Secondly, even by the standards of political lying and incoherence, Trump is a con man in a class by himself. For instance, Trump’s tax plan is a huge tax cut for the wealthy, but his base consists disproportionately of people who support labour unions and support higher taxes on the rich. That means either (a) voters don’t believe what he’s saying or (b) they are misinformed. (See this RAND survey: http://www.rand.org/blog/2016/01/rand-kicks-off-2016-presidential-election-panel-survey.html)

  40. Gravatar of Postkey Postkey
    6. March 2016 at 03:28

    Bad news for Clinton supporters?
    “I’m keeping this short to put a very simple idea into your head. Because of the way the Democratic Party voting calendar is structured this year, Clinton’s largest lead will occur on March 15. After that, most of Sanders’ strongest states will vote.
    What this means is simple:
    Hillary Clinton will grow her lead until the March 15 states have voted.
    Bernie Sanders will erase that lead — partly or completely — after March 15.
    How much of Clinton’s lead he will erase depends on your not buying what the media is selling — that the contest is over.
    In most scenarios where Sanders wins, he doesn’t retake the lead until June 7, when five states including California cast their ballots.
    March 15 is the Ides of March; a good way to remember the date. The message — gear up for a battle after the Ides of March, and don’t let the establishment media tell you what to think. They won’t be right until the last state has voted.”
    http://www.nakedcapitalism.com/2016/03/clinton-will-build-her-biggest-lead-on-march-15-sanders-will-erode-it-after-that.html

  41. Gravatar of Anand Anand
    6. March 2016 at 03:30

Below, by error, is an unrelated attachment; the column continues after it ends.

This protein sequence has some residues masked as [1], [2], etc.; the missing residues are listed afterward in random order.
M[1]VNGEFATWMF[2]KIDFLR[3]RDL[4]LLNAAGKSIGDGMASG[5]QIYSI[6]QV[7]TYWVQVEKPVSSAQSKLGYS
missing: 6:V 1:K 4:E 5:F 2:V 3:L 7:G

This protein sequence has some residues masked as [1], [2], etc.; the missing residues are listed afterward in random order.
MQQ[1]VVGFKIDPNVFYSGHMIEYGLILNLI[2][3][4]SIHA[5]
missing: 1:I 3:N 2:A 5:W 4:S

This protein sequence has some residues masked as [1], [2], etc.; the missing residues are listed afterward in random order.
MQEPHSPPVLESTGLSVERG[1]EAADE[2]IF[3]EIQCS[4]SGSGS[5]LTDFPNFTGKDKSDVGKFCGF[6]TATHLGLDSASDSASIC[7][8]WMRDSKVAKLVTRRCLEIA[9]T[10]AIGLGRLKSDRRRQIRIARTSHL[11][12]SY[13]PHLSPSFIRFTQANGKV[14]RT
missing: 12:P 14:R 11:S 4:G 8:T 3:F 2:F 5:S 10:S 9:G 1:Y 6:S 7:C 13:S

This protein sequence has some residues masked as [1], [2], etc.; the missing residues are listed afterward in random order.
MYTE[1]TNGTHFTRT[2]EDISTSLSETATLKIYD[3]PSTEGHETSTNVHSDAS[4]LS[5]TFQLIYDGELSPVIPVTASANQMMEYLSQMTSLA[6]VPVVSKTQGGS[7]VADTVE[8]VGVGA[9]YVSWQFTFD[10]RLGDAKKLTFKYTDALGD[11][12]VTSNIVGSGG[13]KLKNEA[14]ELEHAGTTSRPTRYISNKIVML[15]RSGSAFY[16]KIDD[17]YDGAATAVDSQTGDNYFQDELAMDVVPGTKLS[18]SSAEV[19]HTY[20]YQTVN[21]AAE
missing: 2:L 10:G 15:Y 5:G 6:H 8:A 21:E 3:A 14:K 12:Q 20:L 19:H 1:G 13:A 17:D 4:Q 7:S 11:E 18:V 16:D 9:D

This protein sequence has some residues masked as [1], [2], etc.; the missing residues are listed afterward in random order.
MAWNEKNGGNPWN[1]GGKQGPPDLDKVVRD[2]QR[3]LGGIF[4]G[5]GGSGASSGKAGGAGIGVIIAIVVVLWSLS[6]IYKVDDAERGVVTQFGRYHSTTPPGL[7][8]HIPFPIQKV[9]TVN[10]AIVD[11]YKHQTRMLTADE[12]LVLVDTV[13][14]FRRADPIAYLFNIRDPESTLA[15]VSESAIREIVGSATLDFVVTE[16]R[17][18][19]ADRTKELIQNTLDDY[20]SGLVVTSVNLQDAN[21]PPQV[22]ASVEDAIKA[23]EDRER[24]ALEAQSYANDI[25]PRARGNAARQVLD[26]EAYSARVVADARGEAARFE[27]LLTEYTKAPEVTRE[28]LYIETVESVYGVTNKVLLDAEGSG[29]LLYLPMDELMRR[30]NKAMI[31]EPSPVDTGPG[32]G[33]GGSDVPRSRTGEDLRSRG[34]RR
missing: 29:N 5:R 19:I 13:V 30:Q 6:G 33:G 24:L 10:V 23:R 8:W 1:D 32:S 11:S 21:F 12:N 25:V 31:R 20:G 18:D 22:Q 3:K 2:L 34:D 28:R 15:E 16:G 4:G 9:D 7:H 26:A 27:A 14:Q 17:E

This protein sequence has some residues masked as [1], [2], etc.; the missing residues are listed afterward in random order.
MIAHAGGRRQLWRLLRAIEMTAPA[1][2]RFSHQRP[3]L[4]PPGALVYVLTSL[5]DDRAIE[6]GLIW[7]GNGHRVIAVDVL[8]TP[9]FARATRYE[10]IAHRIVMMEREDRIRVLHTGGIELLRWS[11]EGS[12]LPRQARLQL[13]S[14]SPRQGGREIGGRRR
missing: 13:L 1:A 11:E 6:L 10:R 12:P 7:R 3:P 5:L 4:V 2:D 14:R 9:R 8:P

One point I do wish to make: the appeal of Trump’s rhetoric against immigration is among people who think low-skilled immigrants “take our jobs”. They won’t care too much about his position on high-skilled immigration. Most of the “illegal immigrants” are not high-skilled.

  42. Gravatar of TravisV TravisV
    6. March 2016 at 06:15

    Any explanation for th extraordinary surge in inflation expectations over the past three weeks?

    https://research.stlouisfed.org/fred2/graph/?g=3GOW

    https://research.stlouisfed.org/fred2/graph/?g=3GOX

  43. Gravatar of ssumner ssumner
    6. March 2016 at 06:19

    Jason, You said:

    “A pivot to the center by trump should be a nightmare for trump haters.”

    I’m loving it. Now we can laugh in the face of Trump supporters who claim he’s not an ordinary politician, he’s a big bold truth teller. Once it’s realized that he lies every time he opens his mouth, what’s the point?

    From the beginning I’ve said the problem is not Trump’s positions on the issues, which are too loony to take seriously, but WHAT HE IS.

    jknarr, You said:

    “Long time problems with Kansas republicans.”

    Given that Trump is a birther, and worries about that pillow on Scalia’s head, and thinks he was persecuted by the IRS for being such a strong Christian, I 100% guarantee that if he loses he’ll claim it was stolen. Indeed didn’t he already do that in Iowa? His whole movement is full of delusional paranoid fanatics.

    Jerry Brown, You misunderstood that comment, it did not have any bad implications for Dems, indeed I’m also pro-choice and anti-torture. I also want to see more immigration. Those are good things. The comment was directed at Trump pretending to be a fascist just to get GOP votes.

    Anand, Yes, I’ve pointed out that his tax plan is a dream come true for the hedge fund industry, and yet Trump insists he’ll go after the hedge fund industry. From the beginning I’ve said his tax plan to too loony to be taken seriously. Look for that to change soon, in the direction of higher taxes. Trump’s actual views are similar to Hillary’s, the rest are lies.

    Anand, You said:

    “One point I do wish to make: the appeal of Trump’s rhetoric against immigration is among people who think low-skilled immigrants “take our jobs”. They won’t care too much about his position on high-skilled immigration. Most of the “illegal immigrants” are not high-skilled.”